SiO2 Na2O K2O CaO MgO P2O5
Bioglass ® 45.0 24.5 24.5 6.0
6P44-a 44.2 23.6 6.5 12.6 7.1 6.0
6P44-b 44.2 17.0 4.6 18.0 10.2 6.0
6P44-c 44.2 10.3 2.8 23.4 13.3 6.0
6P50 49.8 15.5 4.2 15.6 8.9 6.0
6P53-a 52.7 17.0 4.6 12.6 7.1 6.0
6P53-b 52.7 10.3 2.8 18.0 10.2 6.0
6P55 54.5 12.0 4.0 15.0 8.5 6.0
6P57 56.5 11.0 3.0 15.0 8.5 6.0
6P61 61.1 10.3 2.8 12.6 7.2 6.0
6P68 67.7 8.3 2.2 10.1 5.7 6.0

[0036] The reagents were SiO2, (99.5%, Cerac), CaCO3, (99.9%, J. T. Baker), MgO (98.6%, J. T. Baker), K2CO3, (99%, Allied Chemical), NaHCO3 (99.5%, J. T. Baker), and NaPO3 (99.7%, Allied Chemical). The mixture was first dried at 80° C. for 12 h and then fired in air at 1400° C. for 4 h in a Pt crucible (with the exception of 6P68, which was fired at 1500° C. because of its high SiO2 content). The melt was cast into a graphite mold to obtain glass plates (approx. 50×50×5 mm) that were subsequently annealed at 500° C. for 6 h to relieve stresses. The thermal expansion (α), softening (Ts), and transformation (Tg) temperatures were measured in a calibrated dilatometer with an alumina holder and push rod and using 25-mm length glass bars. To manufacture the coatings, the glass was milled in a planetary agate mill and a suspension of the glass powder (particle size<20 μm) in ethanol was deposited on Ti6Al4V plates (99.0% purity, 15×10×1 mm), which had been previously polished with diamond (1 and 6 μm particle size) and cleaned in acetone and ethanol. Afterward, the coatings were dried in air at 75° C. overnight.

[0037] Multilayered coatings were manufactured by depositing two or three (or more) different glass layers on the metal substrates using the previously described method. Layered glass coatings with embedded HA particles (<20 μm) were also fabricated; in these coatings the outermost layer was a composite of glass and HA (50:50 wt %). In this way, it was possible to prepare multi- or monolayer coatings with controlled thicknesses ranging between 25 and 150 μm. One embodiment of the instant invention contemplates a multilayer article comprising,

[0038] a metal substrate,

[0039] n intermediate layers, where n is an integer,

[0040] a first layer comprising an inner and outer surface,

[0041] said n intermediate layers disposed between the metal substrate and the first layer,

[0042] wherein the n intermediate layers and the first layer each independently comprise a glass/hydroxyapatite admixture comprising a glass composition and hydroxyapatite particles (HA),

[0043] said glass composition comprising,

[0044] about 44.2 to about 67.7 wt % SiO2, about 10.1 to about 23.4 wt % CaO, about 5.7 to about 13.3 wt % MgO, about 8.3 to about 23.6 wt % Na2O, about 2.2 to about 6.5 wt % K2O and about 6.0 wt % P2O5,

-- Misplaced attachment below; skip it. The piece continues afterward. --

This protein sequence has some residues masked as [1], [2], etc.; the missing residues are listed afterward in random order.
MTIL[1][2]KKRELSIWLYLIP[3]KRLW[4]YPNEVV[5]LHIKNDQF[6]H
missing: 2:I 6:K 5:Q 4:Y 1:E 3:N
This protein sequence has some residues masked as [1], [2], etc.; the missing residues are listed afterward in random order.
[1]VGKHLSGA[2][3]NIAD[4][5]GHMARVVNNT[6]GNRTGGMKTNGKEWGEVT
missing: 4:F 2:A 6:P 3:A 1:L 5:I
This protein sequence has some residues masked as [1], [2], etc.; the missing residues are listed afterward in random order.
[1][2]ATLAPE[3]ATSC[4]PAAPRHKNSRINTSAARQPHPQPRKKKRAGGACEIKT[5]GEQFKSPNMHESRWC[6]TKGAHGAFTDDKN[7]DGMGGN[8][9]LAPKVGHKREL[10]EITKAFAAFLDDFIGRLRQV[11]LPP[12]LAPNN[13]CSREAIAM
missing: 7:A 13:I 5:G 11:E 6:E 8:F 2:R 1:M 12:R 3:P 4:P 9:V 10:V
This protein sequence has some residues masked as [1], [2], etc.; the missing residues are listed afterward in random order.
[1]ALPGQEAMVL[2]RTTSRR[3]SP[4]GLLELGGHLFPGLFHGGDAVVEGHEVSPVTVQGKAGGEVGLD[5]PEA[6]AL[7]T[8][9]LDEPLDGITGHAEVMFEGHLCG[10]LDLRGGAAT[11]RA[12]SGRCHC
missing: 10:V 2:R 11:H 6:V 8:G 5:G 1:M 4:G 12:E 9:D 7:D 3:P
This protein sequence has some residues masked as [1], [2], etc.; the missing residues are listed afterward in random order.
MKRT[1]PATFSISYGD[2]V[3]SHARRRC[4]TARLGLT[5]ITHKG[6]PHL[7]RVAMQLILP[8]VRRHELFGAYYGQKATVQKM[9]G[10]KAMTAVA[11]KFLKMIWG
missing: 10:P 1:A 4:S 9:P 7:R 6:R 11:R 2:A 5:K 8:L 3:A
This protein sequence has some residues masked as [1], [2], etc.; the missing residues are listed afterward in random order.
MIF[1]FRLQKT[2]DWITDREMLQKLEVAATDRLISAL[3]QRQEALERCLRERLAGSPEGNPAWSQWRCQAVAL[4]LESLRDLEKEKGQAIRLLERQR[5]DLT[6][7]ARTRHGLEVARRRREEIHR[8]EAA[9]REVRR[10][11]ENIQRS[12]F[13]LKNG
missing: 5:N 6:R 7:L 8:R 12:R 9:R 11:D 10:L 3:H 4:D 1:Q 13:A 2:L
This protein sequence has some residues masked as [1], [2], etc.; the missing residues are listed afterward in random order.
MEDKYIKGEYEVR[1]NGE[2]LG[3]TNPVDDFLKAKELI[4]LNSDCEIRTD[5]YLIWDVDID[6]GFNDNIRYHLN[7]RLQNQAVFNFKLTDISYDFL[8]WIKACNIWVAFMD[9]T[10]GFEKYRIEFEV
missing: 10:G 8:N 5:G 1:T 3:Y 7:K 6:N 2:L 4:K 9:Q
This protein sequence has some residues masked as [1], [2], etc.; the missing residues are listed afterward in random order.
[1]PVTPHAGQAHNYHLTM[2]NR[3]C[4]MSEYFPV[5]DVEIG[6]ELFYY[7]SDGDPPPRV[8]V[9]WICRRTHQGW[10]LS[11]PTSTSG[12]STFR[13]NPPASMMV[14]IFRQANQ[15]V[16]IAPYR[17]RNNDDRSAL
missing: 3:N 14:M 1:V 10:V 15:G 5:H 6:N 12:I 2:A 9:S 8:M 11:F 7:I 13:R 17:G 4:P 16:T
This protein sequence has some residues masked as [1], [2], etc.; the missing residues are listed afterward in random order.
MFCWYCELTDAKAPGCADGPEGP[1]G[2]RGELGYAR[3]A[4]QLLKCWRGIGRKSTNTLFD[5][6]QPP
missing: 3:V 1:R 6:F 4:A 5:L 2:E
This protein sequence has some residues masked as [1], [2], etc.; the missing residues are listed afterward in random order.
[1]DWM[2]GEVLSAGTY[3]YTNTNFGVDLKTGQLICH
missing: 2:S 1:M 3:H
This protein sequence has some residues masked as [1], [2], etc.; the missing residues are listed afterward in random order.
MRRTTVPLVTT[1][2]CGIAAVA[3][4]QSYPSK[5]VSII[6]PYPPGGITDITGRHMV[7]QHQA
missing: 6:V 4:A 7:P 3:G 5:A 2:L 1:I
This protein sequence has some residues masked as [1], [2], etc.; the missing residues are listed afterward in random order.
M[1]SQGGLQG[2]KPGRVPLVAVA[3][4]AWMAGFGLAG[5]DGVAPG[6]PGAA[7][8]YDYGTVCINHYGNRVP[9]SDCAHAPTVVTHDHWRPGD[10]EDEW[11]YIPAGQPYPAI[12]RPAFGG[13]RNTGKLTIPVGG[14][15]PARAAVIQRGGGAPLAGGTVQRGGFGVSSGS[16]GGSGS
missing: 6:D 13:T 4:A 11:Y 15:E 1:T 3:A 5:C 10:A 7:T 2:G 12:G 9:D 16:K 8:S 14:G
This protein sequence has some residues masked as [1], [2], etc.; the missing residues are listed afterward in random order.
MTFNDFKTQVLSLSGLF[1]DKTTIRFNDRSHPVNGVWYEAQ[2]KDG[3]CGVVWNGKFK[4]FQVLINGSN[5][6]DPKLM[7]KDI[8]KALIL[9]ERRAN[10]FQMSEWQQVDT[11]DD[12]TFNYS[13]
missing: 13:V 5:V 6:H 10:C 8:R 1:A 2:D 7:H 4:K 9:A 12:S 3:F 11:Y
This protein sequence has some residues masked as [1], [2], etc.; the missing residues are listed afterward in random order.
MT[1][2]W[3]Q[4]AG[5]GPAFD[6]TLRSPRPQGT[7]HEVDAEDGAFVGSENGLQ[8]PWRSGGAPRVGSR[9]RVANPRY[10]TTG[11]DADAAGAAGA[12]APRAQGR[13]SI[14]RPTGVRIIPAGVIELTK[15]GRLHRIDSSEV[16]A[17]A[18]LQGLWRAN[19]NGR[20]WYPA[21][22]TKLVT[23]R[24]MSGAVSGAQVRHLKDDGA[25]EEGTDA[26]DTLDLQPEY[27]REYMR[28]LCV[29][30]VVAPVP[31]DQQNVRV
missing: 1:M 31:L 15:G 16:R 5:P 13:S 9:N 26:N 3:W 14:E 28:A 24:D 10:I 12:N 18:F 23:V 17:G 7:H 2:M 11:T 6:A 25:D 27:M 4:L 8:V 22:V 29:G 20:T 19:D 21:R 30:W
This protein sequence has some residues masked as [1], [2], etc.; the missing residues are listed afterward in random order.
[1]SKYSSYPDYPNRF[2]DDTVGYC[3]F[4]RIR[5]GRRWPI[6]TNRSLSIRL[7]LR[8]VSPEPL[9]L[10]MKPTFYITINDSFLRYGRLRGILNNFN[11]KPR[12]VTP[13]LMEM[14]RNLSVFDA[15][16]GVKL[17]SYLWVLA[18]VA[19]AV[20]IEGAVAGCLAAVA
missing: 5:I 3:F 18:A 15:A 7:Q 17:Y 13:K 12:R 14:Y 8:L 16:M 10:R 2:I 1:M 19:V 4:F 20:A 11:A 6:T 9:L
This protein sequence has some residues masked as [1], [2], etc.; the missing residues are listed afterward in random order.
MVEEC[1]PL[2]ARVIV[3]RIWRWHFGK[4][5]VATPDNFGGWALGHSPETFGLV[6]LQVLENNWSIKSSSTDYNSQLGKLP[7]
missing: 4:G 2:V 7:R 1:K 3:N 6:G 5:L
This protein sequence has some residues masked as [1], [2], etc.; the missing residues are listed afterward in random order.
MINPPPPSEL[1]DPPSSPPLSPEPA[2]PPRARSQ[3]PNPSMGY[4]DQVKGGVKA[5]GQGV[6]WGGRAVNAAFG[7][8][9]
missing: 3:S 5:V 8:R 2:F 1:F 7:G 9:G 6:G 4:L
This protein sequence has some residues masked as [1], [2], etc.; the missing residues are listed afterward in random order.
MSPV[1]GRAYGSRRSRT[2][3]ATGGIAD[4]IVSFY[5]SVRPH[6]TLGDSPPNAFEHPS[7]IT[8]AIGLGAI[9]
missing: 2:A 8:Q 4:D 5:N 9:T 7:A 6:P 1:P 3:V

[0045] and wherein said hydroxyapatite particles being present in the glass/hydroxyapatite admixture in an amount of 0.0 wt % to about 50 wt %,

[0046] such that the first layer has a hydroxyapatite concentration greater than all layers under it, each n intermediate layer under the first layer has a hydroxyapatite concentation greater than the n intermediate layer under it,

[0047] so there is a gradient of glass/hydroxyapatite admixtures in the multilayered article such that the highest concentration of hydroxyapatite is found in the first layer and the least is found in the n intermediate layer next to the substrate,

[0048] and the glass composition for each layer is chosen such that there such that the first layer has a SiO2 concentration less than all layers under it, and each n intermediate layer under the first layer has a SiO2 concentation less than the n intermediate layer under it,

[0049] so there is a gradient of SiO2 concentration in the admixtures in the multilayered article such that the highest concentration of SiO2 is found in the n intermediate layer next to the substrate and the least is found in the first layer.

[0050] Another embodiment of the invention contemplates a multilayer article comprising,

[0051] a metal substrate,

[0052] n intermediate layers, where n is an integer,

[0053] a first layer comprising an inner and outer surface,

[0054] said n intermediate layers disposed between the metal substrate and the first layer,

[0055] wherein the n intermediate layers and the first layer each independently comprise a glass/hydroxyapatite admixture comprising a glass composition and hydroxyapatite particles (HA),

[0056] said glass composition comprising,

[0057] about 44.2 to about 67.7 wt % SiO2, about 10.1 to about 23.4 wt % CaO, about 5.7 to about 13.3 wt % MgO, about 8.3 to about 23.6 wt % Na2O, about 2.2 to about 6.5 wt % K2O and about 6.0 wt % P2O5,

[0058] and wherein said hydroxyapatite particles being present in the glass/hydroxyapatite admixture in an amount of 0.0 wt % to about 50 wt %,

[0059] such that the first layer has a hydroxyapatite concentration greater than all layers under it, each n intermediate layer under the first layer has a hydroxyapatite concentation greater than the n intermediate layer under it,

[0060] so there is a gradient of glass/hydroxyapatite admixtures in the multilayered article such that the highest concentration of hydroxyapatite is found in the first layer and the least is found in the n intermediate layer next to the substrate.